Steven McKie is a founding partner and managing director at Amentum Capital, developer on HandyMiner and HandyBrowser for Handshake and host of the BlockChannel podcast. A version of this article first appeared on Medium.
The time to home in on the “New Internet” is now.
The internet today is representative of society at large. We see growing angst as digital privacy is eroded by tech-giants that are held publicly accountable, but continue to profit lavishly off our innate lack of power online.
With concerns for the modern web at an all-time-high, it’s no surprise that much-anticipated, decentralized projects are starting to take off, seemingly just in the nick of time.
In the last few years, we’ve seen an increasing amount of:
- Censorship and access being restricted by tech giants and governments
- Continued personal data leaks
- Web de-anonymization with pseudo-anonymity requiring increasingly better technical expertise
- User data stored in the centralized cloud
- Users continuously socially experimented on in real time thanks to programmatic ad-buying and AI-assisted ad tailoring
We will get to a place where decentralized tooling can assist with all the above, but patience is the name of the game here. It does not come immediately; as a matter of fact, it can’t. The progression must come iteratively so as to ensure its sustainable, scalable and secure.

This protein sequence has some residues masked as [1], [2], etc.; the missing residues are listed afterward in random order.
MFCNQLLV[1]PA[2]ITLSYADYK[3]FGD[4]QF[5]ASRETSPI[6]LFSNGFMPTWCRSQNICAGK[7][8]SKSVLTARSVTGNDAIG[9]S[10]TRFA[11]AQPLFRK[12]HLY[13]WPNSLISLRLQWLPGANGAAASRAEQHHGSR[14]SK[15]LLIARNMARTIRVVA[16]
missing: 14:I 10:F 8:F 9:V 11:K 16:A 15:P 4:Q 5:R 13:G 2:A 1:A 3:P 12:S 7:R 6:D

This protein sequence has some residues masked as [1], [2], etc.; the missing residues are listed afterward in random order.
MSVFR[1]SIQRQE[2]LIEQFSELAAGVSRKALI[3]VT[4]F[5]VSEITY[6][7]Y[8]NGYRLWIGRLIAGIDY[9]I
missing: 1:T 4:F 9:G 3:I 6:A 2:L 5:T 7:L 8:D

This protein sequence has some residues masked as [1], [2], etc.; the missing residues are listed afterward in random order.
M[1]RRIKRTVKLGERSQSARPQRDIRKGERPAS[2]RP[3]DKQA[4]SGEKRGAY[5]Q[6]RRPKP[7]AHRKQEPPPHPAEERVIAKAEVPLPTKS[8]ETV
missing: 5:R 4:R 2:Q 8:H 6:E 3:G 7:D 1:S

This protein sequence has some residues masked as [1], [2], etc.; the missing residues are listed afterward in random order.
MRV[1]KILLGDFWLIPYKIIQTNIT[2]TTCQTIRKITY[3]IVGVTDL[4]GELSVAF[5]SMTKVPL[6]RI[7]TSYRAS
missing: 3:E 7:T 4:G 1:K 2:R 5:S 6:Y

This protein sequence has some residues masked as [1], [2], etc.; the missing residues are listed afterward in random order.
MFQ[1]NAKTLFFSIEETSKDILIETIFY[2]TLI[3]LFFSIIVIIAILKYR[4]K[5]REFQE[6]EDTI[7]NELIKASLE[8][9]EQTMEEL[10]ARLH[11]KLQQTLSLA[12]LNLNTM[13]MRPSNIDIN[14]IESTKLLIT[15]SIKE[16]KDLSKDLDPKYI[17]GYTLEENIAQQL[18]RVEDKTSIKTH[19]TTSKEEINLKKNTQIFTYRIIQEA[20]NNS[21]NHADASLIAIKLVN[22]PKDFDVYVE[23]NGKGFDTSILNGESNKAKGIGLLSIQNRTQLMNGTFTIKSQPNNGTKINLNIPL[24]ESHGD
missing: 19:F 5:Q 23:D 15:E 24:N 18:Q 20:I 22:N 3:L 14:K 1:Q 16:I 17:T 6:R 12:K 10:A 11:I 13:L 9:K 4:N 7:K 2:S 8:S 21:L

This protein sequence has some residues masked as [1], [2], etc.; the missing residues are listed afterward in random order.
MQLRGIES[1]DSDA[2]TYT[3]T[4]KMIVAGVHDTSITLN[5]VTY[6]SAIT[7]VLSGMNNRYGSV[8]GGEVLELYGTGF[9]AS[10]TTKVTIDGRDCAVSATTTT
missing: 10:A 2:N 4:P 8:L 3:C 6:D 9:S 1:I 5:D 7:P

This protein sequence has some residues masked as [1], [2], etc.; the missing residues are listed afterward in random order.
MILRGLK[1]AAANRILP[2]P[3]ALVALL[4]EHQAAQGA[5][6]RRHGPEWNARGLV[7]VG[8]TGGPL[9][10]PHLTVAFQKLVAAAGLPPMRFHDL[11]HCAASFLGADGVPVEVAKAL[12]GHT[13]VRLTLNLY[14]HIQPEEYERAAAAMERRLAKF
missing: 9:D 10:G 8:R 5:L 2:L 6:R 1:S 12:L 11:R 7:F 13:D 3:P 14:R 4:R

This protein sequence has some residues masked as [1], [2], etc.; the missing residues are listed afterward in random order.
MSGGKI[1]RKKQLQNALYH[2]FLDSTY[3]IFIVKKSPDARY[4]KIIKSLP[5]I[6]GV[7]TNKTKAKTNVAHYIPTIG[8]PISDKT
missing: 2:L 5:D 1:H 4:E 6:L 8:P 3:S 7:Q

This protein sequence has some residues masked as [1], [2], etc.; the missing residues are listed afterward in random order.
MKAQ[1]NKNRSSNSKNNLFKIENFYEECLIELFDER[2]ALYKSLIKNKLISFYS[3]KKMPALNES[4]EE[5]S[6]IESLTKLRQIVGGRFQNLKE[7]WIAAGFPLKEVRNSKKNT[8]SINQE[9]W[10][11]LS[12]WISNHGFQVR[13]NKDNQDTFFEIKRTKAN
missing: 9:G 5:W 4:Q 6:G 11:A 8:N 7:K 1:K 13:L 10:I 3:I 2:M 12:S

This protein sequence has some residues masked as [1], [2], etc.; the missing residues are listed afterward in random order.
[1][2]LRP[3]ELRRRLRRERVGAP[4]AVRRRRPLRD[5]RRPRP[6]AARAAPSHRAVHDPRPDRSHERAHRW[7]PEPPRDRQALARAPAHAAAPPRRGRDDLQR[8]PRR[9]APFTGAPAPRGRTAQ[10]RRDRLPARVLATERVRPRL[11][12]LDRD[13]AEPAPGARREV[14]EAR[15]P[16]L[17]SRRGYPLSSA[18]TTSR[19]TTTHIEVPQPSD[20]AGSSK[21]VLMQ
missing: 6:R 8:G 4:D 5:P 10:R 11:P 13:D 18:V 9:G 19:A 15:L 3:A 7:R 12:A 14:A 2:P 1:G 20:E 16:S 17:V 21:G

Our efforts at Amentum working on HandyBrowser and HandyMiner are an example of what added incentives can do for the rapid expansion of the decentralized web (DWeb). By working hands-on as developer advocates, product managers and traders within the community, we’ve seen Handshake reach product market fit, quickly.
These are the types of initiatives we will need to see more of collectively in the coming year to ensure the web we all know and love today will persist and is properly incentivized to sustain itself for generations to come. The tools being built today will be the stepping stones of tomorrow’s internet.
As we progress out of “Gen 1” of the DWeb, we’re entering new territory ripe with existing Layer 1 and 2 tech, while simultaneously entering a period of rapid advancement in web interoperability. Once “Gen 2” (happening now) is firmly established over the next year, we will see an explosion of decentralized experimentation that will surpass much of our progress the last decade, while pushing us squarely into the hands of the mainstream.
What’s blocking us
There’s a slew of hard technical and networking problems to solve before the DWeb developer community can collectively build what's needed. Some developers struggle with receiving public funding to maintain the commons, while other projects will be unable to find sustainable monetization models.
Many developers feel the DWeb space is still maturing, and rightfully so. We can attest to running into many potential roadblocks while building HandyBrowser as a proof-of-concept (PoC). We built the browser, and quickly realized just how sparse it feels to traverse the decentralized web – a classic chicken before the egg problem.